The disconnect extends to the tone of each plot, which range from Jos’s coming-of-age to Tunde’s journalism thriller to Roxy’s crime drama. Definitely the most jarring is Allie’s journey to find a new home. The mysterious voice, whom she comes to view as God, guides her, telling Allie that a better future is in her hands — and that she is the spark of a whole new revolution. The Power leans too hard on the voice, whose repetitive dialogue and constant descriptions of Allie’s actions dilute Allie’s scenes and her agency.
However, based on Allie’s extraordinary capabilities, it seems like this voice truly exists and is right about Allie. Unfortunately, that realization drastically changes how we view the rest of the show. It’s hard to think about Margot’s political career or Jos’s relationship woes when God is apparently training the new Messiah just across the country. And with the rest of The Power mainly grounded in reality — aside from the electrical powers, of course — the voice of God can be a tough pill to swallow.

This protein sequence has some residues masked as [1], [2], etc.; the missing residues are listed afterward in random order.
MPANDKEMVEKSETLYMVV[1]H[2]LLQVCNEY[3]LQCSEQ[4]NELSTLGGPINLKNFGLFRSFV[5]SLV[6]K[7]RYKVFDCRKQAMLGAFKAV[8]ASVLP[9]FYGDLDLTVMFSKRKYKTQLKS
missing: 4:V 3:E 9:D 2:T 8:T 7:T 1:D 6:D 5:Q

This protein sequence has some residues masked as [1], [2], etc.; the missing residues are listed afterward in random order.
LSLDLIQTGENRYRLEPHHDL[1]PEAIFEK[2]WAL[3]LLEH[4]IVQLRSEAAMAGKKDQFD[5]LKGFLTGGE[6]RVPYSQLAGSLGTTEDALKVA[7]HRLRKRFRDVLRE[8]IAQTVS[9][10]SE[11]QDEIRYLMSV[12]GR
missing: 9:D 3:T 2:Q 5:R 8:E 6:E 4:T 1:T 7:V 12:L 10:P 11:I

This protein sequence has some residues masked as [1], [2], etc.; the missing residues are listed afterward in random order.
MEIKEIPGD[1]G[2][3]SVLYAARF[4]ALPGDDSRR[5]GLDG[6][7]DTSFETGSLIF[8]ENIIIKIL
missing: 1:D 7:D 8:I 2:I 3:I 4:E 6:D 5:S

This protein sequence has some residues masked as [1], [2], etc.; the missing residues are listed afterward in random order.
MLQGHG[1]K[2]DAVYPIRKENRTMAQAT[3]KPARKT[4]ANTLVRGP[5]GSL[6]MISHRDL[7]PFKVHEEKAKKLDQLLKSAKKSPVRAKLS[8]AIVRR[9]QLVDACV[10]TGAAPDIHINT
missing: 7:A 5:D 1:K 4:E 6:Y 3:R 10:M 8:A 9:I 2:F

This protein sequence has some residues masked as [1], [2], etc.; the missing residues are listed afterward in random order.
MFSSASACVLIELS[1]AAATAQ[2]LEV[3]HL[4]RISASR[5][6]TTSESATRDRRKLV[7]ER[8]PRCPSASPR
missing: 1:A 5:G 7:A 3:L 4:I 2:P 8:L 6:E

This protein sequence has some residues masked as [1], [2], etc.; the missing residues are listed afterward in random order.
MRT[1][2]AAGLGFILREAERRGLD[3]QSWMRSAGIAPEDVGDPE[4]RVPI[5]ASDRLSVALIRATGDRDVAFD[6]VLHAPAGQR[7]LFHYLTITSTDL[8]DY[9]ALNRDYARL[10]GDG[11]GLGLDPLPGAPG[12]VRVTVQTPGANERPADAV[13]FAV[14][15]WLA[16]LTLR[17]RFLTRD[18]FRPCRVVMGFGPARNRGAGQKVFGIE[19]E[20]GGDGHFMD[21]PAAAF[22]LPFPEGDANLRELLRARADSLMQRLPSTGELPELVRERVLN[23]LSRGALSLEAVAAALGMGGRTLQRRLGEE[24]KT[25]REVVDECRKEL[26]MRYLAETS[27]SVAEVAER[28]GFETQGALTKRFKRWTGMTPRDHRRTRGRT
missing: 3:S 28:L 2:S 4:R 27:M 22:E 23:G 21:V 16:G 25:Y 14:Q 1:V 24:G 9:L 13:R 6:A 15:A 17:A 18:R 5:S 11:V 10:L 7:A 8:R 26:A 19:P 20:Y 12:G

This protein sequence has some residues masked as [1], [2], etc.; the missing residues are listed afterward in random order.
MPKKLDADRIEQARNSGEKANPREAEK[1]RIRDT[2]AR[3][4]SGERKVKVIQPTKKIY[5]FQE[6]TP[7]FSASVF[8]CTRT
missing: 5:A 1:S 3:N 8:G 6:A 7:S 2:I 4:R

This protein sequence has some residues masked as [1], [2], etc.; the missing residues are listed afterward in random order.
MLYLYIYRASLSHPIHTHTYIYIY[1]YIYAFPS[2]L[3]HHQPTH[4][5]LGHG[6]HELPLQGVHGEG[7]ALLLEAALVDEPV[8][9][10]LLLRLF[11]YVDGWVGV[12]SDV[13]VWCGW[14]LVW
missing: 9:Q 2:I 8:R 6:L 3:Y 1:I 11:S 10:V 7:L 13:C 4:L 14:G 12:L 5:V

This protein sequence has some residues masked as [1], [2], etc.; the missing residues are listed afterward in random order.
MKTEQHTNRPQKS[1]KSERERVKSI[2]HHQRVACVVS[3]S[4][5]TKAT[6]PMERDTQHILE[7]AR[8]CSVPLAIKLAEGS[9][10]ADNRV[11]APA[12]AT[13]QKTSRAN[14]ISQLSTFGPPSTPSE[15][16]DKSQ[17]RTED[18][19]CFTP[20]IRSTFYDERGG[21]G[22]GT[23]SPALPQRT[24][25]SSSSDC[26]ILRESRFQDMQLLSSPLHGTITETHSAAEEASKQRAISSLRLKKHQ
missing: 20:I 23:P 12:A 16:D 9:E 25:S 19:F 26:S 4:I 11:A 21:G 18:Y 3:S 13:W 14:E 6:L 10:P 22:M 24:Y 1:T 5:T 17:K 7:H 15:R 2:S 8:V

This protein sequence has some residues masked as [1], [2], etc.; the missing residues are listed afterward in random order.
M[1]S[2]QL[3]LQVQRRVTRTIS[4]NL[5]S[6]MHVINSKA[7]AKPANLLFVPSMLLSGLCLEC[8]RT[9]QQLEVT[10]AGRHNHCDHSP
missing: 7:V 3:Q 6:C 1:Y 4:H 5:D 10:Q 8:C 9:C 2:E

The Power has trouble delivering its message.
Toni Collette, John Leguizamo, Auli’i Cravalho, Pietra Castro, and Gerrison Machado in “The Power.” Credit: Katie Yu/Prime Video
The Power seems to pride itself on presenting, then subverting, a feminist fairytale. Its first episodes are full of classic sexist tropes. Women get told what clothes to wear, that they’re too emotional, and that they should know their place. So, when young women develop a game-changing power in a world stacked against them, it’s like a weight has been lifted off their shoulders. They feel safer, more protected, more able to express the feelings they’ve repressed for so long.
Of course, men feel threatened by EOD, leading to discriminatory testing in the United States, capital punishment in Carpathia, and the growing popularity of Andrew Tate-like influencer UrbanDox. The Power also draws explicit comparisons between the treatment of EOD and other regulations of women’s bodies, such as a lack of sex education or restricting access to abortion.